“My daughter Naomi and I had the amazing privilege of visiting Village of Hope, an (un)adopted partner with Lifeline in San Lucas, Guatemala. It was such an encouragement to engage in life with the directors and caregivers there, who are passionate about providing gospel-centered traumainformed care to the precious kiddos entrusted to them. It is clear that God is doing a mighty work there by enabling His people to be a light in a place that craves hope! Naomi and I look forward to visiting (un)adopted partnerships in the future!”
Jamie Steele, Apex, North Carolina
SEPTEMBER 10-18 Busega, Uganda $2,600-2,800
The upcoming trip will be a unique opportunity for you to serve alongside our partners, King Jesus Church (KJC). KJC and Pastor Raphael have a heart for blind orphaned and vulnerable children in their community of Busega. Alongside KJC, Lifeline’s (un)adopted helped start Busega Community School for the Deaf and Blind (where 29 students are now enrolled). This team role will have a variety of projects and roles. There will be time working alongside church staff to reach the community (through delivering and installing water filters, and through a cooking/fellowship time with local Muslim women); time with school staff and children; fellowshipping with church members; and construction projects on the church land.
NOVEMBER 24-30 Bogotá, Colombia $1,600-2,000
Partners and local churches in Colombia have asked for assistance serving impoverished areas with medical care. (un)adopted will lead a team of medical professionals (nurses, doctors, physical therapists, social workers, etc.) to several areas in Colombia to help equip/ empower medical professionals in the area and to serve alongside local churches in serving families and orphaned and vulnerable children. Space is limited on this team and we will require medical experience for most participants. Other upcoming trips yet to be finalized: India, Haiti and Liberia
Family Milestones Kindergarten Celebrations
Mei Haughton recently celebrated her pre-kindergarten graduation! Mei came home to her family in Haleyville, Alabama, in November 2012 with her parents Boo and Jenny Haughton, brother Reid, and sister Claudia.
Sibling Love Jake Lunsford with his sisters Ellie and Maggie, children of Mike and Caroline Lunsford. He came home to Cullman, AL from Ethiopia in January 2017, and is obviously well-loved. He has 4 sisters and a brother.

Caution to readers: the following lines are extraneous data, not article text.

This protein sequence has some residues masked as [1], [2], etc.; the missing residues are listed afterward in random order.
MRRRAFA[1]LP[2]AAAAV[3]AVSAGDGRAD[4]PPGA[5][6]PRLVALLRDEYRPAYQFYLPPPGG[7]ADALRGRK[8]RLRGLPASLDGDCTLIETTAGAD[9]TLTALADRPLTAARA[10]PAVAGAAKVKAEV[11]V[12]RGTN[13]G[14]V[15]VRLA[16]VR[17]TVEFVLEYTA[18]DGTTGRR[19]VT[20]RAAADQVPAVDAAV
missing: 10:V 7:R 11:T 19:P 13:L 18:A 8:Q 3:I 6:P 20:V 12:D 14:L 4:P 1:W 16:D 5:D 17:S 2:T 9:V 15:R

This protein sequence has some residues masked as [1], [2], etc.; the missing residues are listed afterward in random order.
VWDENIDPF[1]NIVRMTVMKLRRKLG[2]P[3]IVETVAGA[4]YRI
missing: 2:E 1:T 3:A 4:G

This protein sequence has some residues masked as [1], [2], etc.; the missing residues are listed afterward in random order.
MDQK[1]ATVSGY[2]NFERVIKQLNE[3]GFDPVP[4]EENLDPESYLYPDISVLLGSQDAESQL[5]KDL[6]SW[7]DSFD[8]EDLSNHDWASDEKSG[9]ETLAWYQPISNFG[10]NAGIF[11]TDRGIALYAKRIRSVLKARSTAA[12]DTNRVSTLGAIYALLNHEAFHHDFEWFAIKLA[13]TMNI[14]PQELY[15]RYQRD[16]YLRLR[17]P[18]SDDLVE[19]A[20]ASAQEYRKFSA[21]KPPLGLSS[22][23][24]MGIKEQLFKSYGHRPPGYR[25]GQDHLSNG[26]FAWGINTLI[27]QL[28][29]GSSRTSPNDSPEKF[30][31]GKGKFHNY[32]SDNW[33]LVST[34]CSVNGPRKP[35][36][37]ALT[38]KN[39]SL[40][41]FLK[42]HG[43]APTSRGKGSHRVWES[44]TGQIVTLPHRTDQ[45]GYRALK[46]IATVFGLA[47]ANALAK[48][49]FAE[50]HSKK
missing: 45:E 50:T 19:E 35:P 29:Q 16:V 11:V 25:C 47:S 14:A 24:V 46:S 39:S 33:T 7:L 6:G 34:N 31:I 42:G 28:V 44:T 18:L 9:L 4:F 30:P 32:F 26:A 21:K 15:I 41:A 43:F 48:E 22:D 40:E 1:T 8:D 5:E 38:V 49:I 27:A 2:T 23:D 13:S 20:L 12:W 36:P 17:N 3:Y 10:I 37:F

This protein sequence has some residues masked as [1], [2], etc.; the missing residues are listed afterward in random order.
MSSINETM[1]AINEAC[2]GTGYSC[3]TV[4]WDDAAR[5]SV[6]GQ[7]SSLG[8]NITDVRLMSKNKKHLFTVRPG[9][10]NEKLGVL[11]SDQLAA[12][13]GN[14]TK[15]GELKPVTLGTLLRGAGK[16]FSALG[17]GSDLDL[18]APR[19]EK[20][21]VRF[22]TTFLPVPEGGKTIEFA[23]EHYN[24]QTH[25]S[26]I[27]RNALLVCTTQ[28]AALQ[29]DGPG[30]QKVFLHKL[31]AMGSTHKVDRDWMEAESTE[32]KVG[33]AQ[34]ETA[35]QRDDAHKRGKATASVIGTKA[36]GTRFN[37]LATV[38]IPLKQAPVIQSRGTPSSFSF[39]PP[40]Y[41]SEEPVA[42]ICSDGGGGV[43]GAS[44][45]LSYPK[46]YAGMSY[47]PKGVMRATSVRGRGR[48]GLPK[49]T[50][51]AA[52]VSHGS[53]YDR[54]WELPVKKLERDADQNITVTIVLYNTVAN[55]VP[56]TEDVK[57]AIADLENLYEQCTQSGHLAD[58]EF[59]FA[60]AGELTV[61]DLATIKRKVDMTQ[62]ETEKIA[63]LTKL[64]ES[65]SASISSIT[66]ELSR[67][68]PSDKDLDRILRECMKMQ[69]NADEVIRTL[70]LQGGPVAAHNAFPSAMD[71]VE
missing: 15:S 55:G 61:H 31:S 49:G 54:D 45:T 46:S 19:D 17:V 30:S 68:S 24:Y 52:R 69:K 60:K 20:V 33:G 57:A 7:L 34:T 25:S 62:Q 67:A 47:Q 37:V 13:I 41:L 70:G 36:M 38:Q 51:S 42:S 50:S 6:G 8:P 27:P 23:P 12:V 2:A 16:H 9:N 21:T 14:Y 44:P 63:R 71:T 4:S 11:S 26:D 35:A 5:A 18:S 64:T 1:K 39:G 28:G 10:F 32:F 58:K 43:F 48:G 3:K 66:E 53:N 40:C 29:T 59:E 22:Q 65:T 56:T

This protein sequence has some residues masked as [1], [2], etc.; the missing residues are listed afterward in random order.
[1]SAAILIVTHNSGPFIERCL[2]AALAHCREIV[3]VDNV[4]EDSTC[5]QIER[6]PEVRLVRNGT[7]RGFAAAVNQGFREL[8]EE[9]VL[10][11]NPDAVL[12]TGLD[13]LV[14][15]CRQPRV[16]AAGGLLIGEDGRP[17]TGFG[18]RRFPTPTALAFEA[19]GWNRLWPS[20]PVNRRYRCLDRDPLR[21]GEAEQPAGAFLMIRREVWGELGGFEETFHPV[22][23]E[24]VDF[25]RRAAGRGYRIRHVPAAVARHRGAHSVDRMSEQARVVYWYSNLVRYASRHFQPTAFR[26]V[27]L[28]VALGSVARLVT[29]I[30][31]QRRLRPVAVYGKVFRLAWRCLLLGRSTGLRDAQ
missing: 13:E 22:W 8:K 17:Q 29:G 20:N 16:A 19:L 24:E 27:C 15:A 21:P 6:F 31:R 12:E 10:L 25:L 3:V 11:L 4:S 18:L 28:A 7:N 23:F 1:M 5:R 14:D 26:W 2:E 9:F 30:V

Zari Hamner, daughter of Clint and Carla Hamner, came home from Uganda to Tuscaloosa, Alabama, during 2012. She has loved Kindergarten this year!
Kyrgyzstan Reunion Families from Alabama, Mississippi, Louisiana and Texas came together for a Kyrgyzstan reunion in the fall and to visit with Jalyn, our facilitator! Pictured are the Limbaugh, Stevens, Burton and Lopas families along with their children. The bond these kids shared was so evident by their sweet giggles playing on the playground, picking out Kyrgyz candy, eating chicken nuggets, and hugging Jalynâ€™s neck. What a sweet thing it was to rejoice that they all now have their forever family! Summer 2018
JULY 27-28 OCTOBER 26-27 Bir mingham, Alabama
FOR MORE INFORMATION: lifelinechild.org/rooted-in-love
Deliver a Consequence written and compiled by
LIFELINE’S POST-ADOPTION TEAM
In the world of adoption and foster care we are learning much about trauma and its impact on children and their brains. It is almost impossible to attend a workshop, conference, or webinar that doesn’t cover some foundational information about trauma, along with the importance of building connections with the children in our care. These discussions of trauma and attachment can, at times, leave a parent feeling paralyzed in how to respond to misbehavior for fear they will cause further damage and trauma.
These biblical truths can be foundational as you begin to train and correct your child. First, spend time in prayer asking for God’s wisdom each day. Secondly, rely on prayer and the Holy Spirit to assist you in being calm as you interact with your child and finally recognize that it is important to have a new start each day and not carry over feelings of frustration and resentment. Take time to calm yourself before you engage your child. Responding in frustration and anger will only escalate the situation. Check in with your mental state.
The truth is that limits and boundaries promote feelings of security and safety for children. A child needs security and safety in order to reach the place of healing. As we provide discipline, (training that corrects, molds, and encourages moral character) rather than punishment (which can be punitive and create fear in a child), we help that child find the secure foundation they need. If discipline is administered in a healthy way, it teaches and equips our children to develop the life skills they will need to be successful.